Spoilers if you're not caught up on The Walking Dead through "Spend."
We're down to the final few episodes of The Walking Dead, so death is inevitable. Then again, this season hasn't exactly been sticking to any kind of formula, with Bob and Beth meeting their demise as the first half of Season 5 ensued. Tonight, we saw the dismal exit of Noah. It was supposed to be the beginning for him. Early on in "Spend," we saw him expressing an interest in learning how things were built. He was given a notebook that he barely had the chance to begin filling in. And then he was gone, dying in the worst way possible for this series. And The Walking Dead certainly didn't spare us any gore in showing Noah's face getting ripped open.
How it Happened
Noah and Glenn were holed up in one wedge of a revolving door that was surrounded by walkers. Alexandrian Nicholas was tucked away in another wedge, fresh off abandoning Aidan. Eugene rose above his own fear and created a very loud diversion to draw the outside walkers away from the door, giving Glenn the opportunity to try to break the glass so that he and Noah could get out, after which Nicholas would be able to rotate the door and let himself out. If all goes to plan, everyone lives (except for all the dead people already dead).
The walkers on the inside of the building were still a threat, and the moment Glenn started applying pressure on the door, Nicholas panicked and started to push his way out, effectively exposing Glenn and Noah to the inside-Walkers. Noah was dragged into the building and then pressed against the glass where he was torn apart by the hungry zombies. Glenn was able to get out after that, but not before having a brief and devastating meltdown over the brutal loss of his friend. He made Nicholas pay for it with a couple of hard punches before they returned to the compound.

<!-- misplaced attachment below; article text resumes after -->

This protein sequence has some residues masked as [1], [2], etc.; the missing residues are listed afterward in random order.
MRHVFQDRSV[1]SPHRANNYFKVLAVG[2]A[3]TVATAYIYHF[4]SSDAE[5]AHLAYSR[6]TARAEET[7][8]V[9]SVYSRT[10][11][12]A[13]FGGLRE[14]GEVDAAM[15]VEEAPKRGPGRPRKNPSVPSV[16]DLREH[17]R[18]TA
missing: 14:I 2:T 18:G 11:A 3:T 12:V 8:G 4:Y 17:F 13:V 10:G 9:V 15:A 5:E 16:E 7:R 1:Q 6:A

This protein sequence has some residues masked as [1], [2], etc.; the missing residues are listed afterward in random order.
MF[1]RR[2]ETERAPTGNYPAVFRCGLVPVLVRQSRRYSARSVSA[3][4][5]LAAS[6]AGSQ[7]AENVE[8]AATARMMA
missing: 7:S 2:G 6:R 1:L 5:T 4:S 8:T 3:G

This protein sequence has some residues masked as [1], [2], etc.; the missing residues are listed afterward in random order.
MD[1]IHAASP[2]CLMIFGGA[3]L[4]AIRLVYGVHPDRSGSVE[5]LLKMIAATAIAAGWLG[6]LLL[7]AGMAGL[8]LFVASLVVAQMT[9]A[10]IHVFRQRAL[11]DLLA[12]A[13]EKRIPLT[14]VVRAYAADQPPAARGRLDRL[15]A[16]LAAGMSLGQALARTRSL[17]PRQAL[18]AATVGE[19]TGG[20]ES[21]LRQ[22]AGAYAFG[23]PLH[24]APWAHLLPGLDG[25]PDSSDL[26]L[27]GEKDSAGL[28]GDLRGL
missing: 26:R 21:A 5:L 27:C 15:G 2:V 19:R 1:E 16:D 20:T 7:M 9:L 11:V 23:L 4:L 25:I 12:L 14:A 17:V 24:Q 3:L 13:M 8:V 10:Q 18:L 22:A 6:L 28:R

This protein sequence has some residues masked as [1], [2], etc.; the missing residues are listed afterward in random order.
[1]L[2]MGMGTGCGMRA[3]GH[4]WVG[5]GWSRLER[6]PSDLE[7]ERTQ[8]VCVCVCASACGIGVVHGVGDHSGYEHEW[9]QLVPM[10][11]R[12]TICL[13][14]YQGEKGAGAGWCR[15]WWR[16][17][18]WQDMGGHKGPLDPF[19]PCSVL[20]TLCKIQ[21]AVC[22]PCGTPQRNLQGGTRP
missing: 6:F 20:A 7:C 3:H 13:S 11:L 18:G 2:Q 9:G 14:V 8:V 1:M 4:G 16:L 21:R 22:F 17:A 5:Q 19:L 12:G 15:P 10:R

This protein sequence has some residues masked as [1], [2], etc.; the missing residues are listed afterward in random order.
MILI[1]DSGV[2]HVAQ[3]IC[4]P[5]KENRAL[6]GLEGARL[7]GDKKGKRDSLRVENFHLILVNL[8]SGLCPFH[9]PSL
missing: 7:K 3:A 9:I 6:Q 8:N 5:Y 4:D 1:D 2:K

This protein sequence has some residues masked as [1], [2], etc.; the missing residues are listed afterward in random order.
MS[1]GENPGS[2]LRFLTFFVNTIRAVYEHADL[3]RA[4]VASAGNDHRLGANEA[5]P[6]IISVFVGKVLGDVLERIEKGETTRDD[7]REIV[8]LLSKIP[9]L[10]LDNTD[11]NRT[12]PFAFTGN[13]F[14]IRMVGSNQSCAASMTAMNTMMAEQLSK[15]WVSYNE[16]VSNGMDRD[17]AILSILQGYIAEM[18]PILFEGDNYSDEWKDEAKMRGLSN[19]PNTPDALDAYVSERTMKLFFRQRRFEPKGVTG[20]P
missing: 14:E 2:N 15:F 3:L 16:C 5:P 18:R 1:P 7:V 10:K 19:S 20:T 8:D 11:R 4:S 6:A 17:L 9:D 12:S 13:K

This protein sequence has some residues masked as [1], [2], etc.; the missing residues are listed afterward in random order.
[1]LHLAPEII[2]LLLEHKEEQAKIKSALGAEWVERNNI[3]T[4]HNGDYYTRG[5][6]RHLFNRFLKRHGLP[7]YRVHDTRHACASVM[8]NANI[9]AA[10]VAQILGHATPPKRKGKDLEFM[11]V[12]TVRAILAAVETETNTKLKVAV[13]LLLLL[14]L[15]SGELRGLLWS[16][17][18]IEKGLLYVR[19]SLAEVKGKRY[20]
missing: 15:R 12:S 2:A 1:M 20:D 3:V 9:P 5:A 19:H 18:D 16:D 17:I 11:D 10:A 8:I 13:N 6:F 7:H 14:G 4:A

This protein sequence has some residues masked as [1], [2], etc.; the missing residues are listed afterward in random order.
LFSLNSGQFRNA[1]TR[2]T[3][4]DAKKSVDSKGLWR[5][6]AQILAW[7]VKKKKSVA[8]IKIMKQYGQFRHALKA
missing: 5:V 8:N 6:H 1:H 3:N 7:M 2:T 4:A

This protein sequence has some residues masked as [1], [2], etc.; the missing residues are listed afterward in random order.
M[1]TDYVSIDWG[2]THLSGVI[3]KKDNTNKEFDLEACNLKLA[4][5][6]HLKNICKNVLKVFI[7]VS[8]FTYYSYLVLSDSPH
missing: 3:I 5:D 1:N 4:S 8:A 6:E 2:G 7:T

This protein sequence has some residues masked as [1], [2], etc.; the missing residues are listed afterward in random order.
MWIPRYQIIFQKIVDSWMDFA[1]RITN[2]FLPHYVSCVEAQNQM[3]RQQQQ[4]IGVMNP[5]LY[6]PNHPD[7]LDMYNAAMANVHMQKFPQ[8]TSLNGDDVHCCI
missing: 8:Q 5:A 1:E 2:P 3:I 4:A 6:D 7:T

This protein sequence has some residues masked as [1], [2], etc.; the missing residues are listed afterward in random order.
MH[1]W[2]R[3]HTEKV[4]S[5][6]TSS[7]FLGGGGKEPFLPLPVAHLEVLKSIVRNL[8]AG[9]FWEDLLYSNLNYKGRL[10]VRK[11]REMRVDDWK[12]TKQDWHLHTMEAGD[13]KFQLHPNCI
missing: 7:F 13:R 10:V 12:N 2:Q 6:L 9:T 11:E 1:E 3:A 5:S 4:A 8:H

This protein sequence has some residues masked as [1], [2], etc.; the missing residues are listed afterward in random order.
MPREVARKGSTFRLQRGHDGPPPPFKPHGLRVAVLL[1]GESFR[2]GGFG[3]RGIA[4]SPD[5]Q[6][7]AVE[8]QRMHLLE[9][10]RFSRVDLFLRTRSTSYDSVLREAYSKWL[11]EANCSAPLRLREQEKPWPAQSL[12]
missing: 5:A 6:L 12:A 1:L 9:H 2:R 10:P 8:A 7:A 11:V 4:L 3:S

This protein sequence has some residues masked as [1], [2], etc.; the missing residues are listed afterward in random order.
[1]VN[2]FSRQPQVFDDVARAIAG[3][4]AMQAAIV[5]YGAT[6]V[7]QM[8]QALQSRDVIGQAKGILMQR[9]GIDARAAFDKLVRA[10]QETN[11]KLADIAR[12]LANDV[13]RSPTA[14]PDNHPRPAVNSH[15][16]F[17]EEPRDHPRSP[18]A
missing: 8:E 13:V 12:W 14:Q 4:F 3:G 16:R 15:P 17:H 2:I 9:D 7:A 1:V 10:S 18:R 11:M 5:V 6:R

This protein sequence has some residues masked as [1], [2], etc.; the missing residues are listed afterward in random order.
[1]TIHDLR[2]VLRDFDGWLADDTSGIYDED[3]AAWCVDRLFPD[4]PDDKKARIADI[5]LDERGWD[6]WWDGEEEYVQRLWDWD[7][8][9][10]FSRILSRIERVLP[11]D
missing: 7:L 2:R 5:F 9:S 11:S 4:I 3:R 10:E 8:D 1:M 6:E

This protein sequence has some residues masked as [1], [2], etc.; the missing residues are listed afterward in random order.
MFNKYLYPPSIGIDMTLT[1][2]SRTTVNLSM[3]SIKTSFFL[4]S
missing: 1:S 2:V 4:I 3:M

We might joke about the revolving door being a metaphor for characters in The Walking Dead, especially for someone like Noah, who was only just becoming a part of the group. I'm not a fan of revolving doors in general, but I have to say, points to the writers for finding a really creative and devastating way to use one in a zombie situation.
Noah wasn't around for very long, but he was an interesting addition to the group and I wouldn't have minded him sticking around a bit longer. What's worse, it brings back a bit of grief for Beth. She liked Noah and would've wanted so much more for him.
Noah's death is one more indication that Alexandria isn't the paradise it's cracked up to be. We've seen these survivors face off against hostile people who've threatened their lives. While the people of Alexandria aren't hostile (well, most of them aren't), they aren't prepared for what exists outside the safety of their walls. Some of them are cowards who panic in the face of walkers.
Trust is crucial in this world, and it's bad enough when there are hostile people like the Governor and the cannibals out there, but in some ways, these Alexendria people might be worse. They're not bad people, and they've welcomed Rick's people in with relatively open arms, but they're proving to be unreliable and untrustworthy in the field. Granted, trust is something that needs to be earned, but Nicholas' panic and abandonment cost Noah his life. Eugene overcame his fear in order to help his friends. I might defend Nicholas's panic by saying that he barely knows Glenn and Noah, but Nicholas left Aiden to die also, and as Aiden revealed to Glenn, they've panicked in the past.
Tara's also not doing so well, but the fact that she didn't die on the scene leads me to think she'll pull through. Hopefully, anyway. In the meantime, RIP Noah. We'll miss you.
How will Noah's death affect the group? We're already starting to see problems for Rick's people at Alexandria, including Carol's discovery that Pete's (presumably) hitting his wife and possibly their son. Of course, Carol wants that dealt with. She's faced domestic abuse firsthand. Meanwhile, Gabriel decided to turn on Rick and his group by telling Deanna that none of them deserve this paradise. That's bad enough, but then Maggie overheard it, so it's likely it'll get around.
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Kelly joined CinemaBlend as a freelance TV news writer in 2006 and went on to serve as the site’s TV Editor before moving over to other roles on the site. At present, she’s an Assistant Managing Editor who spends much of her time brainstorming and editing feature content on the site.
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